What to do & not do when the stock market is falling
A Bear market is a period when the major market indexes like the S&P 500, TSX & FTSE 100, fall by 20% or more. The S&P500 has fallen more than 20% from its high of 4818 & the NASDAQ is down more than 20%. But the TSX Composite Index is down by almost 1400 points, and not in bear market yet.
Bear market periods are usually filled with tension, pessimism and low inventor confidence. Some investors would continue disposing off their stocks thus bringing the prices lower.
A Bearish market could be caused by economic recession, inflation, interest rates, and socio-political issues. There have been 17 Bear Markets for the S&P 500 since WWII and it recovered from all of them.
It is important to understand that bear markets eventually give way to Bull markets but while you wait, you need to keep investing but with more caution.
Types of Bear markets
- Cyclical – triggered by a weak economy, hike in interest rates & inflation.
- Structural- triggered by financial bubbles like the 2008 financial crisis
- Event-driven- triggered by conflict, pandemics etc.
Some notable Bear Markets in history
- Black Wednesday September 1992. Britain: Caused by the withdrawal of the British Pound from the ERM mechanism and the loss was £3.3 billion
- Black Monday- Oct 1987. USA: The Dow Jones industrial Average and S&P500 fell 22.61% and 20.47% respectively in one day. The crash was mostly caused by High Frequency Trading caused by panic. It lasted about 2 years. Global loss was about US$1.71 trillion
Investing during a Bear Market
A bear market is not the end of the world and so you don’t have to stop investing. There are still ways of riding the wave as you just need to be more careful.
In 2009 when the scars of the 2008 financial crisis were still fresh, Warren Buffet bought shares in blue-chip companies such as Goldman Sachs, the Burlington railroad, Mars etc. The investment paid off for Warren Buffet as he has reportedly made $10 billion from investing during the crisis.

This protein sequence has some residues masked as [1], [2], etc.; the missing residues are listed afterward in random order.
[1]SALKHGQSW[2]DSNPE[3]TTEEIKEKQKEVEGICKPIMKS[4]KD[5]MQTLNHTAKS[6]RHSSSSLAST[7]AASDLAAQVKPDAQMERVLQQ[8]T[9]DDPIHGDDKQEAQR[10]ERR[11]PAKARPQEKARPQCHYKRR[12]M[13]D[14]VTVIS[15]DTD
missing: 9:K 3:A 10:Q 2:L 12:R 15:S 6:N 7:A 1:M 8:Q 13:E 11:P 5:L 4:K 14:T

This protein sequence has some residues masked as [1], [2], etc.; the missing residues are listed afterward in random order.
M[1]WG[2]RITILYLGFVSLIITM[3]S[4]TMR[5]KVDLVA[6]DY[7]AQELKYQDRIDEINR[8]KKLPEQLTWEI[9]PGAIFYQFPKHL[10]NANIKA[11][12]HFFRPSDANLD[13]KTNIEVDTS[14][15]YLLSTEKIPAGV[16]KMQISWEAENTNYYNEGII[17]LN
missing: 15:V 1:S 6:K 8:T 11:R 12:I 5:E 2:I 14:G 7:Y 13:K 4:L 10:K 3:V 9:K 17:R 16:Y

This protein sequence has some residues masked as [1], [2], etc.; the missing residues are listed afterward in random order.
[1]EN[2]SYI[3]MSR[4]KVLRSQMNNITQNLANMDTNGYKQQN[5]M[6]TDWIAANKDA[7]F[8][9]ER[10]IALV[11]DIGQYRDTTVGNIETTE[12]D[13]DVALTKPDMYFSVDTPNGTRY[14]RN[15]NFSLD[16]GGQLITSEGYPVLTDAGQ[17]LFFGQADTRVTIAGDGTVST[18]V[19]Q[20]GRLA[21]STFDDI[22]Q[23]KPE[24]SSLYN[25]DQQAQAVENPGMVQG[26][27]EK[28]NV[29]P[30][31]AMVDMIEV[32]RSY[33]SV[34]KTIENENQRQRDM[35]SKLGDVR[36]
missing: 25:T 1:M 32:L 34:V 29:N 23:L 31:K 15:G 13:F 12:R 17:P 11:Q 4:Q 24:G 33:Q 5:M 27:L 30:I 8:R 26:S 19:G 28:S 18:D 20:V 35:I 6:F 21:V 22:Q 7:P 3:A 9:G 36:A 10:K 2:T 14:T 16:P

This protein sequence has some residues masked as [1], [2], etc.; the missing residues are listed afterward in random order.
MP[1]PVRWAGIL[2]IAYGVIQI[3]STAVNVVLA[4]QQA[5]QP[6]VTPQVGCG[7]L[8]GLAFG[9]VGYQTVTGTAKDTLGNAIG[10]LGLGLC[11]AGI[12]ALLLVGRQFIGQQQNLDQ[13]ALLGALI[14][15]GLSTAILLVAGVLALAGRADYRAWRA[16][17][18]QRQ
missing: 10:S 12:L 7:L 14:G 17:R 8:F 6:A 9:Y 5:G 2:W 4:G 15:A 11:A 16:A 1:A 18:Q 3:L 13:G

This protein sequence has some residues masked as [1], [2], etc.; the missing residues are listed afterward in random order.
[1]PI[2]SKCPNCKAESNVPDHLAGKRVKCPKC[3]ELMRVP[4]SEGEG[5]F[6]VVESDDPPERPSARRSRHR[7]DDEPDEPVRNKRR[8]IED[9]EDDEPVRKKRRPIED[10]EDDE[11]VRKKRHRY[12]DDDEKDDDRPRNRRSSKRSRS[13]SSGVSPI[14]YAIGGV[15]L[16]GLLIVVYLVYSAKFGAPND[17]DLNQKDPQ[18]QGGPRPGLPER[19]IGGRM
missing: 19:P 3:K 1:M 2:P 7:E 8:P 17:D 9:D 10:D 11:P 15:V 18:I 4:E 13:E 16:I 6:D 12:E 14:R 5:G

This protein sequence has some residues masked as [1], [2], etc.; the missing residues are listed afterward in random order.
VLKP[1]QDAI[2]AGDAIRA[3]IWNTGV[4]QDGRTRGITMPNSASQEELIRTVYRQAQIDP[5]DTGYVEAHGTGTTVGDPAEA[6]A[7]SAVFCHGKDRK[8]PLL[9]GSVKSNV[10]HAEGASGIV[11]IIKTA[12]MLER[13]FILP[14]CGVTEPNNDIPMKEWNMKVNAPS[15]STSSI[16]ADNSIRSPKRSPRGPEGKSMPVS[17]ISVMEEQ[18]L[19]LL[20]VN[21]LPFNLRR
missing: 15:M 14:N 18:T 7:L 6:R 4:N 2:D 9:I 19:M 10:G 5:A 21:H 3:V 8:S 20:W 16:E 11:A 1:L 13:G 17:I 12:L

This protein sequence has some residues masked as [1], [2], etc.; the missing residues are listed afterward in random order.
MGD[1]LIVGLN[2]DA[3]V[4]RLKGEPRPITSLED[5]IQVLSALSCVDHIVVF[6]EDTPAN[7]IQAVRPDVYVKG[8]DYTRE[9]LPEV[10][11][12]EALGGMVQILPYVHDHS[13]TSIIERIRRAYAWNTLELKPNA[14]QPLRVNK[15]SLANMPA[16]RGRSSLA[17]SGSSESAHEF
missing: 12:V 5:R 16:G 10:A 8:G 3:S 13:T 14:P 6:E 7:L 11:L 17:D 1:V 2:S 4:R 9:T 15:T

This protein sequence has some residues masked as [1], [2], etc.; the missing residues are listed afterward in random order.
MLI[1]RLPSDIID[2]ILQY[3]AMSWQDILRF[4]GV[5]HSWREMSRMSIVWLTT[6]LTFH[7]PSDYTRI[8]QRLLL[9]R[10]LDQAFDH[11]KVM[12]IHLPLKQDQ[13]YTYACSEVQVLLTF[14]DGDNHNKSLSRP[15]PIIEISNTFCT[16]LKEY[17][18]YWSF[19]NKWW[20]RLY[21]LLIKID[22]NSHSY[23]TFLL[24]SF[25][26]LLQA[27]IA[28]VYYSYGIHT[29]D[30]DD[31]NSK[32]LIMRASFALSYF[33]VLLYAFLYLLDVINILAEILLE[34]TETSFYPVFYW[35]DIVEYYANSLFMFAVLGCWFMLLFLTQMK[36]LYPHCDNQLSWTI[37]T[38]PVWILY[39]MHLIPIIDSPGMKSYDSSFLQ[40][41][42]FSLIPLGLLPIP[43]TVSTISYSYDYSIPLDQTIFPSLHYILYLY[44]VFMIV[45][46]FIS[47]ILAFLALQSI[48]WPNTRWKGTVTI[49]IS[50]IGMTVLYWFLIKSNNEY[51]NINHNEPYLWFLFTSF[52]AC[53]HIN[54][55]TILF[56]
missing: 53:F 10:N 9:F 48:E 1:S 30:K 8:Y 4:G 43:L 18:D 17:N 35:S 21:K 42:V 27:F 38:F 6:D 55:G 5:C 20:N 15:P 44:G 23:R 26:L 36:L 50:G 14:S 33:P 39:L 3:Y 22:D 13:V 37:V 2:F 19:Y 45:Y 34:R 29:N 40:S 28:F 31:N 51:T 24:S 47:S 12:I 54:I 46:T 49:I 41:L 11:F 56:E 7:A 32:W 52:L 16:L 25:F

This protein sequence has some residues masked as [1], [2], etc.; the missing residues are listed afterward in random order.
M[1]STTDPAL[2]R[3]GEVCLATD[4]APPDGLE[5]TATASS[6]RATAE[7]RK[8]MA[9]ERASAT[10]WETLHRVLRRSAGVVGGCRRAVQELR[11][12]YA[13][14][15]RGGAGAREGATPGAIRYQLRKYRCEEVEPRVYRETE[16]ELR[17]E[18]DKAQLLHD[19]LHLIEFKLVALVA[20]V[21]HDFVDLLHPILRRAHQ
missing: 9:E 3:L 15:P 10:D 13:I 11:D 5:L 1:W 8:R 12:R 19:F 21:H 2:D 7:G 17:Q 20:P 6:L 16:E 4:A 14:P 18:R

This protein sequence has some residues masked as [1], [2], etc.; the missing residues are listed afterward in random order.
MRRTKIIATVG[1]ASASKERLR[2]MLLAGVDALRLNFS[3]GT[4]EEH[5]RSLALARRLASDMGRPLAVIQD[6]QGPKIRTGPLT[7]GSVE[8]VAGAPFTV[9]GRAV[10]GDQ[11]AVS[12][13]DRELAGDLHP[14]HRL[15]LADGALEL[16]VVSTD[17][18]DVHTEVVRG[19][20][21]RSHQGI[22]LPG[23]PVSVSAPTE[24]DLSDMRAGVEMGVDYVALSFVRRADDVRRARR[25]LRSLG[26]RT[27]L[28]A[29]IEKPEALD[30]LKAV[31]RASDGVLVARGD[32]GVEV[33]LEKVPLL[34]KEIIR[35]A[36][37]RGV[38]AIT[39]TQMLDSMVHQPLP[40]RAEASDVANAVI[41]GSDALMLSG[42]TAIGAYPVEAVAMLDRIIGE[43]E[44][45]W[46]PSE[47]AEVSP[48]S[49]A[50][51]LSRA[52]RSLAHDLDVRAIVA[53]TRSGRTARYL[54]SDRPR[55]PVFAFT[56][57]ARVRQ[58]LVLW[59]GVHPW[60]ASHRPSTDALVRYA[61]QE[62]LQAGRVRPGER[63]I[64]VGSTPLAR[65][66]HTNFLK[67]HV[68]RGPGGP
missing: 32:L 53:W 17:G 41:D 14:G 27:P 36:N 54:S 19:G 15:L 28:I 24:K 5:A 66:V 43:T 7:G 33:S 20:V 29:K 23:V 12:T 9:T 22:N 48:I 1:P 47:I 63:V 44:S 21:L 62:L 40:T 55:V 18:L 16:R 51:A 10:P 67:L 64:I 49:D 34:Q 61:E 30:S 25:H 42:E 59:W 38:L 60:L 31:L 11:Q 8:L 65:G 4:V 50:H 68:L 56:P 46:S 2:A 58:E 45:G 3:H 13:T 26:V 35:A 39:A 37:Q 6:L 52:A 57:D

He looked to the future and understood that the bear market would end. Investors should think long term & see stocks as ‘ownership’ of companies rather than short term buy & sell.
Here are some tips that you could follow.
1. Maintain a Backup fund
Ensure you have some funds that will be there to meet your most essential and emergency needs. Don’t make the mistake of investing with your house rent money or children’s school fees.
Your backup fund could be warehoused in low hanging, easy to reach instruments like fixed deposits so that you can earn some interest no matter how little.
If you have saved enough money, you might even be able to buy up some value stock at a discount and benefit from it later.
You should take note that Bear markets, no matter how temporal, could be financially demanding. It is very advisable that if you are investing in this period, don't invest money you can't afford to lose.
2. Avoid Short Selling
Short selling is a method experienced investors use to benefit from falling stock prices. There are two popular ways to short sell and they are:
- Borrow the shares from your stock broker
- Enter a Contract for Difference (CFD) with a Duly Licensed CFD Broker
Firstly, borrowing stocks from your stockbroker means you lend the stocks and sell at the current market price. You then wait for the stock price to fall, then you re-buy and return it to the broker. Your profit is the difference between sell and buy prices.
Secondly, you could pick a broker that offers CFDs on an index and take a short position on the index if you think the market is going to go down, while the broker or the counter party takes a long position. If the price of the index falls, you make the win and the broker or the counter party pays you the difference.
For example, you could trade NASDAQ as a CFD instrument.
This is a derivative product, so you don’t own actual shares or the index while trading CFDs. There are 170+ IIROC regulated dealing members, and as per this research of best forex brokers in Canada some of these brokers offer CFD trading on major Indices like .
But shorting any other market as a CFD instrument can be extremely risky if you are leverage because when you go long (BUY) by actually buying a stock without any leverage, the only risk you face is the price of the stock falling to zero as it can’t fall past zero. However, when you short sell, the risk you face is that the price of that instrument can keep rising. So, your loss could be unlimited & can easily wipe out your capital.